Promise

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Nothing ever felt so right. But nothing ever felt so wrong, either. I felt like I was cheating death, depriving it of a young soul it should have had. But at the same time I was glad of what I had done, it meant I didn’t have to lose another friend, another person in my life… I felt like I didn’t have to lose the love of my existence.
But of course, I knew by saving him I wasn’t giving either of us immortality, I was only prolonging his death. Maybe I should have let death take him, and take me with him, also, later in the night.
But then we would not have accomplished even half the things we had promised to each other to do. We would get married in a white wedding, with only some of the closest people to us would witness our commitment and love for each other. We would fly to another country for our honeymoon, like Ireland, and when we came back a brand new house would be waiting for us, having been bought with our savings. We would then spend countless nights showing our love for each other, and a year later we would conceive a baby that was made out of the love that allowed us to marry.
That was our promise, the one we made at sixteen years of age, not long ago. The one we swore under the sycamore tree to accomplish when we turned twenty-three. The promise we knew we’d hold until death did us apart.
But unfortunately, death did do us apart. Our senior year, we went to a restaurant downtown, not far away from my own home. My hair blew around us, long, flowing black strands that tickled our noses in the chilly air. We laughed and stopped in the sidewalk to give each other a loving, soft kiss.
‘I love you, you know. I will never love anyone half as much as I do you,’ he had said, and even though he had said it a million times, I shivered nonetheless; thrilled he loved me that much, seeing his honesty that shone back to me through his butterscotch eyes.
‘I love you too. I wish I never have to go a day without you in my life,’ I had answered, giving him a big, wide smile. He’d smiled back, showing pearly white teeth.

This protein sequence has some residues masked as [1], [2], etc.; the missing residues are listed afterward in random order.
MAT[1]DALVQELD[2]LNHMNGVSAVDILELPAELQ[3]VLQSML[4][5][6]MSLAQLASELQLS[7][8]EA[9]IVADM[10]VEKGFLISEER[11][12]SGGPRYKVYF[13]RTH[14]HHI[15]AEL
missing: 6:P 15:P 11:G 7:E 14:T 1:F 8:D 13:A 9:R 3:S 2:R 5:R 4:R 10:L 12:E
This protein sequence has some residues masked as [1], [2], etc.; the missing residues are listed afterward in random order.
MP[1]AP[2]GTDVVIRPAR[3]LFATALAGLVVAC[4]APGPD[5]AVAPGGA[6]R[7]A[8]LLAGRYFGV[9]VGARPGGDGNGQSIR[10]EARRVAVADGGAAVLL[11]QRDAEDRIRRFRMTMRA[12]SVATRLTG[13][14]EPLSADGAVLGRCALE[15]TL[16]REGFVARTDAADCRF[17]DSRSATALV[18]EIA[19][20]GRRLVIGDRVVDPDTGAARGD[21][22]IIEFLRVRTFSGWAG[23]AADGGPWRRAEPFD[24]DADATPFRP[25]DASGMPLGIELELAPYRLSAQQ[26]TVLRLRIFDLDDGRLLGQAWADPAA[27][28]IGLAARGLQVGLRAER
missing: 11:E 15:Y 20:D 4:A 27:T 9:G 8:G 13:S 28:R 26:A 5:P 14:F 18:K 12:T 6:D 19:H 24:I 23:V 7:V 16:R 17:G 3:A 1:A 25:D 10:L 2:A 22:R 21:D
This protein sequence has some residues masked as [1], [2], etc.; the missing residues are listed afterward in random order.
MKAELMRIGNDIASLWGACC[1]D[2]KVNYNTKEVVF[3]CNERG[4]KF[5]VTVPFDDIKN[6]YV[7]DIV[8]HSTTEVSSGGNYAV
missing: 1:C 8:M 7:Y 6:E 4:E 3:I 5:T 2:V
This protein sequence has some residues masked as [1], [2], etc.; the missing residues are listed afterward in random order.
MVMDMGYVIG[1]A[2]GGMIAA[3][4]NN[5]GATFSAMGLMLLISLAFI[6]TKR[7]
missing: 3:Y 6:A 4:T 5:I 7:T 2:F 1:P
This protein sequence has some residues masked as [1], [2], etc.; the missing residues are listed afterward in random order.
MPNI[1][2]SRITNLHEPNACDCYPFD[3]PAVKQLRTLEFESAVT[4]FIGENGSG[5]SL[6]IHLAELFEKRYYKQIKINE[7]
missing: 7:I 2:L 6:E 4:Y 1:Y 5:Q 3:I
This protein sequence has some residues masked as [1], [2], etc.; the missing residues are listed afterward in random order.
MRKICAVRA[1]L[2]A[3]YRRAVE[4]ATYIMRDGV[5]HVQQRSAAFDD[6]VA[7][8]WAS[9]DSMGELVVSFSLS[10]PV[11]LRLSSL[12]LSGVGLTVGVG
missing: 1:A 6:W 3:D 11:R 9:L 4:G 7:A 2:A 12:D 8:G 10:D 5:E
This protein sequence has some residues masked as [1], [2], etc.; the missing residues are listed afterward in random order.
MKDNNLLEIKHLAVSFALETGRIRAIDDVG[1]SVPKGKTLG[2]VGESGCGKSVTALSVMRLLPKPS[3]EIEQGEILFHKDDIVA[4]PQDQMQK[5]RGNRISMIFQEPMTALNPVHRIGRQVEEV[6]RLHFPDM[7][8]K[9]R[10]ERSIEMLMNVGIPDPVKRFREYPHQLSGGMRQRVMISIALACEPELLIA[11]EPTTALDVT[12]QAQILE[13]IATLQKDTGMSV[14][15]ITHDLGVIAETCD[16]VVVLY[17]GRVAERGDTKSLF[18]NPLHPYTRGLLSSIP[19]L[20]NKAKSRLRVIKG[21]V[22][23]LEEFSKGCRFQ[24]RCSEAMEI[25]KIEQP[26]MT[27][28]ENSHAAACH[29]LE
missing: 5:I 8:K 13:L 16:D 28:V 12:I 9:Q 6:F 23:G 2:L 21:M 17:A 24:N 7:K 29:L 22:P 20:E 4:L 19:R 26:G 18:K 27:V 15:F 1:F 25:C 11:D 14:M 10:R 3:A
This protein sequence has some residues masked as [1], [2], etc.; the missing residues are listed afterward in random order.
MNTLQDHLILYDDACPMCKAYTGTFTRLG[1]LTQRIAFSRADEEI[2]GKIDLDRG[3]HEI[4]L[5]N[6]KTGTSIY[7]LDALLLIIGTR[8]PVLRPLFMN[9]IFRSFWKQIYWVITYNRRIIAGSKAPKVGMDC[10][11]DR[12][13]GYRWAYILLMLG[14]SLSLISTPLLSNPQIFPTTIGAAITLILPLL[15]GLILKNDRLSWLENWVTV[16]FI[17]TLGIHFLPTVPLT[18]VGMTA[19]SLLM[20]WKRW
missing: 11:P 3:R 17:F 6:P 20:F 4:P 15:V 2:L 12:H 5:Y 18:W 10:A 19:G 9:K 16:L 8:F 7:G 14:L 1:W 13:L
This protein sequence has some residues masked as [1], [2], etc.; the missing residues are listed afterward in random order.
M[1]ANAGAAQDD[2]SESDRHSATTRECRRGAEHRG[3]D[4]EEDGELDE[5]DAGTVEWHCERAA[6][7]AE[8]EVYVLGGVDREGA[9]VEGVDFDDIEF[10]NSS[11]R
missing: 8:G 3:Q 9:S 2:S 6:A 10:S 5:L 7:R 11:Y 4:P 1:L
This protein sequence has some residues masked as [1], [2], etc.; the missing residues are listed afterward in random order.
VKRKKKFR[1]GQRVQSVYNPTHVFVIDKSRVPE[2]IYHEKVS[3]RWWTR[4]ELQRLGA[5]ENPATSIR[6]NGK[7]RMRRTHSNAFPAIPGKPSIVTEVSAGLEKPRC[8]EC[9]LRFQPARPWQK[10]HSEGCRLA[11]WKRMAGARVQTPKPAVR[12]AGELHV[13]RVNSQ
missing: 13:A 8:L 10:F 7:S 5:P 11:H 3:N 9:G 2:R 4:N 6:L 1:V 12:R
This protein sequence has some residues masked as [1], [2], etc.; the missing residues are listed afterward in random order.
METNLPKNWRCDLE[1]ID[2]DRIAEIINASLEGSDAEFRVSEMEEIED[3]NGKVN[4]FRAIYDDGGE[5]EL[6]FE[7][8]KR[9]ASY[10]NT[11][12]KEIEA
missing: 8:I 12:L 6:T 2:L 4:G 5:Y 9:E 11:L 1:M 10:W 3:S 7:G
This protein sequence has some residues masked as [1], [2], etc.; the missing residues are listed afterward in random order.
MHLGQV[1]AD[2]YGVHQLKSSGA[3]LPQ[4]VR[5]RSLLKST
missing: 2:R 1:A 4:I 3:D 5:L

But we never saw it coming. Not the car and not the cat. We crossed the stony street, the one in front of my house, when a car dashed like mad avoiding a white and brown-striped cat. Time stopped. Our feet stopped and blood drained from my face. The car was headed to the boy I loved.
So I cheated death and took the hit. I took him out of the way and let the blue car hit my side, sending me flying in the direction I came from. Because no matter how much I hated it, at least one of us had to complete the promise. And I would never find another man, because I really could not go a day without him in my life. I didn’t lose another friend, another lover or another person in my life.
Death took me.
And now I watch from my uncle’s side down to earth. I watch my mother and father give heart-wrenching sobs. I watch my best friend give out the best in her final year of school to make me proud from wherever I am. And most of all I watch the boy I loved the most during my eighteen years of life grieve for my death and move on.
He moves on to a blond girl, very pretty and smart but with dark intentions towards him. And he seems oblivious to it, never knowing, too overcome by grief to pay attention to the world.
But the best part of my stay is I get to see the man I love find happiness, though not fully, and find a woman and get children. They accomplish all things he and I could not.
And the best part of my day is when I see the man I fell in love with pass by my gravestone every morning on his way to work, kneel down on the floor and throw a kiss at the stone. Then he says the same thing as every other day.
‘You give me hope to live and love, my dear. I wish I make you proud from up there.’
And he didn’t even know how much he always did.
So here in heaven, with my loved ones, God in the middle of the sky, sitting on a golden throne with incrusted rhinestones and love flowing from his seat and with Jesus by his side, I wait for death to claim my love and bring him home.





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